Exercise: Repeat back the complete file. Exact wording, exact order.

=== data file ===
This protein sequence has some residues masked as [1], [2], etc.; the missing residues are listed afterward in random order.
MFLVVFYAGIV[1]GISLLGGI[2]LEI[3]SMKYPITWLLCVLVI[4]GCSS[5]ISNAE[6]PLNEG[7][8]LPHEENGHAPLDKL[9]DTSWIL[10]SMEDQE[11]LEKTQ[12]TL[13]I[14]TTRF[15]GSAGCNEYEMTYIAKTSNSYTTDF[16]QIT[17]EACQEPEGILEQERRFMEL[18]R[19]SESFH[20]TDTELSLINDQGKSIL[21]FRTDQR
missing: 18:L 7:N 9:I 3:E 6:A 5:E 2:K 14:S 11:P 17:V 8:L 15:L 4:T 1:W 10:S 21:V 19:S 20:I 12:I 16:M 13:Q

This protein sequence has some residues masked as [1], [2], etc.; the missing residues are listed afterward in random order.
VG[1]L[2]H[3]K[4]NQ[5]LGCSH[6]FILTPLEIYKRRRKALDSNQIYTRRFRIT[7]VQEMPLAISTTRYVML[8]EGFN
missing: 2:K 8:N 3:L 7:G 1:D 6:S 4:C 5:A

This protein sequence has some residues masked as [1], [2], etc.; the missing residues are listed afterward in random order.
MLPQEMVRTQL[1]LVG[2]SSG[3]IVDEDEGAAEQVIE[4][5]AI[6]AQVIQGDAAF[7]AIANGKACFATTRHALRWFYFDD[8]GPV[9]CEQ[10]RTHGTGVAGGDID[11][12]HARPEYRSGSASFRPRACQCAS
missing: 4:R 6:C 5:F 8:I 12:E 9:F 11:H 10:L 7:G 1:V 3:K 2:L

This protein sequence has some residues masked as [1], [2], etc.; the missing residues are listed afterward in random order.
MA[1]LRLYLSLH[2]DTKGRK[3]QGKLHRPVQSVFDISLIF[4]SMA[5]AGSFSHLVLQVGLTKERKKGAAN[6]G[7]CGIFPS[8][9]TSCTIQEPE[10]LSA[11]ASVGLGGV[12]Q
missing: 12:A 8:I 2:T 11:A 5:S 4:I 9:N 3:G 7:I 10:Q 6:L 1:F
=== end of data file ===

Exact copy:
This protein sequence has some residues masked as [1], [2], etc.; the missing residues are listed afterward in random order.
MFLVVFYAGIV[1]GISLLGGI[2]LEI[3]SMKYPITWLLCVLVI[4]GCSS[5]ISNAE[6]PLNEG[7][8]LPHEENGHAPLDKL[9]DTSWIL[10]SMEDQE[11]LEKTQ[12]TL[13]I[14]TTRF[15]GSAGCNEYEMTYIAKTSNSYTTDF[16]QIT[17]EACQEPEGILEQERRFMEL[18]R[19]SESFH[20]TDTELSLINDQGKSIL[21]FRTDQR
missing: 18:L 7:N 9:I 3:E 6:A 5:E 2:K 14:S 11:P 17:V 8:L 15:L 4:T 1:W 10:S 21:V 19:S 20:I 12:I 16:M 13:Q

This protein sequence has some residues masked as [1], [2], etc.; the missing residues are listed afterward in random order.
VG[1]L[2]H[3]K[4]NQ[5]LGCSH[6]FILTPLEIYKRRRKALDSNQIYTRRFRIT[7]VQEMPLAISTTRYVML[8]EGFN
missing: 2:K 8:N 3:L 7:G 1:D 6:S 4:C 5:A

This protein sequence has some residues masked as [1], [2], etc.; the missing residues are listed afterward in random order.
MLPQEMVRTQL[1]LVG[2]SSG[3]IVDEDEGAAEQVIE[4][5]AI[6]AQVIQGDAAF[7]AIANGKACFATTRHALRWFYFDD[8]GPV[9]CEQ[10]RTHGTGVAGGDID[11][12]HARPEYRSGSASFRPRACQCAS
missing: 4:R 6:C 5:F 8:I 12:E 9:F 11:H 10:L 7:G 1:V 3:K 2:L

This protein sequence has some residues masked as [1], [2], etc.; the missing residues are listed afterward in random order.
MA[1]LRLYLSLH[2]DTKGRK[3]QGKLHRPVQSVFDISLIF[4]SMA[5]AGSFSHLVLQVGLTKERKKGAAN[6]G[7]CGIFPS[8][9]TSCTIQEPE[10]LSA[11]ASVGLGGV[12]Q
missing: 12:A 8:I 2:T 11:A 5:S 4:I 9:N 3:G 7:I 10:Q 6:L 1:F